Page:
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Old 3rd September 2019, 08:51
keith A keith A is offline
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Re: Soviet Fighter Pilot training

Thanks chaps. The information on Krasnodar is superb.

I used the nomenclature UTI-16 because that is what was shown in the Soviet biography, and several other websites and I didn't know the difference. Thanks for clearing that up Alfred


regards

Keith
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  #6  
Old 3rd September 2019, 10:32
HGabor HGabor is offline
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Re: Soviet Fighter Pilot training

After their initial training, fighter, ground attack and bomber crews kept practicing in trainer versions of their planes even on their frontline airfields. These were eg. two-seater fighters, or special modifications of bombers, etc. Just a few examples of these trainer planes from the final stage of the war:

La-5UTI (S/N: 39215298 in 5 VA, 279 IAD, 92 IAP) crashed on January 2, 1945 - crew of 2 (Rodionov-Hramov) killed
La-5UTI (S/N: 3810330 in 17 VA, 18 OUTSAP) written off by February 22, 1945
La-5UTI (S/N: 39211226 in 17 VA, 295 IAD, 116 IAP) belly landed on December 2, 1944 - Zolotarskii
La-5UTI (S/N: 39212156 in 17 VA, 295 IAD, 31 IAP) turned over on December 21, 1944 - Chirkin
La-5UTI (S/N: 39214539 in 5 VA, 14 GvIAD, 179 GvIAP) crashed on March 31, 1945 - Dyachkov killed

UIL-2 (S/N: 18774102 in 17 VA, 189 ShAD, 707 ShAP) - 1945
UIL-2 (S/N: 18777102 in 17 VA, 189 ShAD, 615 ShAP) - 1945
UIL-2 (S/N: 10004 in 17 VA, 10 GvShAD) - 1945
UIL-2 (S/N: 10025 in 17 VA, 10 GvShAD) - 1945

UA-20C Boston (S/N: 41-19703 in 5 VA, 218 BAD) - 1944
UA-20C Boston (S/N: 41-19623 in 17 VA, 244 BAD) - 1945
UA-20C Boston (S/N: 41-19627 in 17 VA, 244 BAD) - 1945
UA-20C Boston (S/N: 41-19291 in 17 VA, 244 BAD) - 1945
UA-20C Boston (S/N: 41-19346 in 17 VA, 244 BAD) - 1945

...etc.
Gabor

Last edited by HGabor; 3rd September 2019 at 14:49.
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Old 3rd September 2019, 14:09
Stig Jarlevik Stig Jarlevik is offline
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Re: Soviet Fighter Pilot training

Gabor

Thanks for this interesting list.

I was surprised to see the designation UA-20C. Never come across it before

Did the Soviet Union do anything particular whith these aircraft or was it "war-weary" individuals simply assigned to training, ie non-combat duties?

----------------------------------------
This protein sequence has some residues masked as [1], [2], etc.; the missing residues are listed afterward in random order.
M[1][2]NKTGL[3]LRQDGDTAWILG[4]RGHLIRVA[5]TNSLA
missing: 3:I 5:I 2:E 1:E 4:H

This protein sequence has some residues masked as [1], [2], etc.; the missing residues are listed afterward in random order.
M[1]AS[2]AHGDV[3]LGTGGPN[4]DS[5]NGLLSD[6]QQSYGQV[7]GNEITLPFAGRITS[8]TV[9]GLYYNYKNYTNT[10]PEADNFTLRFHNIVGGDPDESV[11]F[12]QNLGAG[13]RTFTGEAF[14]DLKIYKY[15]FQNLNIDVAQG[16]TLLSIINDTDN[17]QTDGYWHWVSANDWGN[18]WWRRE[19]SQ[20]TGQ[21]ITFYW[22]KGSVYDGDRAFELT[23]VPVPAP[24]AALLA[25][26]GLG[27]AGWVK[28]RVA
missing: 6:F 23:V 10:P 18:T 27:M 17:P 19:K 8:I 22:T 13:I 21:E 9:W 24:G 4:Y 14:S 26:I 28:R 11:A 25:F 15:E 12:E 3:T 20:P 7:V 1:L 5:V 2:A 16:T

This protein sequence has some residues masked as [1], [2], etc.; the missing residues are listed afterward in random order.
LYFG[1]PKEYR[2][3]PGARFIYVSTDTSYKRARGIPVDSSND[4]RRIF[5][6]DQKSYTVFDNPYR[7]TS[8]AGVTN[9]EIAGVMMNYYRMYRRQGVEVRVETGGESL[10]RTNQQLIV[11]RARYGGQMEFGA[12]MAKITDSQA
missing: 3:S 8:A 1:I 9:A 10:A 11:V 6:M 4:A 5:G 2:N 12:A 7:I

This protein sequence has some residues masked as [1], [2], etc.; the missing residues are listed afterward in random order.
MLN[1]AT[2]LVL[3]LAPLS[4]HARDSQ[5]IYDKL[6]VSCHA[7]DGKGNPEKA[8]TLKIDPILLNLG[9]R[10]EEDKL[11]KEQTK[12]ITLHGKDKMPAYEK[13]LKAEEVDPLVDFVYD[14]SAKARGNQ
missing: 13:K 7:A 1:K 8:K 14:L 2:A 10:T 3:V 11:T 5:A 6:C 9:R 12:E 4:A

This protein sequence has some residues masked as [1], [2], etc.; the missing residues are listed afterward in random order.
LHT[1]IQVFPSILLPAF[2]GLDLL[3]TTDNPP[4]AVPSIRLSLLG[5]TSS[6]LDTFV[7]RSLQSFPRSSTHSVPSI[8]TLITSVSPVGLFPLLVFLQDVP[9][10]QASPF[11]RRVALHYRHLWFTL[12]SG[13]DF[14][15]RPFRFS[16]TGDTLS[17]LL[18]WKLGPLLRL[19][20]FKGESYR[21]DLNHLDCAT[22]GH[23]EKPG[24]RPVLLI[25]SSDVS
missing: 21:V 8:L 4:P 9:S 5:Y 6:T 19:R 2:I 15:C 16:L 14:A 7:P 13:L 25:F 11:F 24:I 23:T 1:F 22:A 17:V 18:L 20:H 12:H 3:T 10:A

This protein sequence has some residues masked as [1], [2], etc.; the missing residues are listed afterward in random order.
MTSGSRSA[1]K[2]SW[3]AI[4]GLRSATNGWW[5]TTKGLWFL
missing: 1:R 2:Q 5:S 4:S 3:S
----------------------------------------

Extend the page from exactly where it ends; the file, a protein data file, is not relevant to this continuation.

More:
Cheers
Stig
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Old 3rd September 2019, 14:35
HGabor HGabor is offline
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Re: Soviet Fighter Pilot training

Well, the soviet designation of these Bostons was УБ-3. (Б-3 ---> УБ-3)
I just indicated that these planes originally were A-20C models before their field modification. I have seen replaced/modified nose sections in photos, or perhaps some of them just had different internal instruments. I assume they used the WW planes for training purposes as the A-20C in 1945 was a very old model. Most planes by then were A-20G, A-20K. By the way, in 1945 in 5 VA, 218 BAD there was even a .....428 UA-20, but unsure about the full serial.

In 244 BAD 41-19623 is listed only in the October 1, 1944 report, while the other 3 are all listed in the October 1, 1944, January 1, 1945, April 1, 1945 and July 1, 1945 reports - I mean in these 4 quarterly AC inventories. So 41-19623 had to be written off between October 1, 1944 and January 1, 1945. The rest survived the war until at least July 1, 1945.

In the 218 BAD lists, both Bostons are listed in the October 1, 1944 and January 1, 1945 AC inv. reports, - not sure about the rest.

Gabor
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Old 3rd September 2019, 14:46
Stig Jarlevik Stig Jarlevik is offline
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Re: Soviet Fighter Pilot training

Thanks for the clarification Gabor

Yes I know about the B-3 designation, so basically what they called it was UB-3.

With regard to your '428' and if we play with the thought it was actually an A-20C, 41-19428 is a match (IF it went to the Soviet Union that is... )

Cheers
Stig
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  #10  
Old 3rd September 2019, 14:52
HGabor HGabor is offline
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Re: Soviet Fighter Pilot training

Correct.
Gabor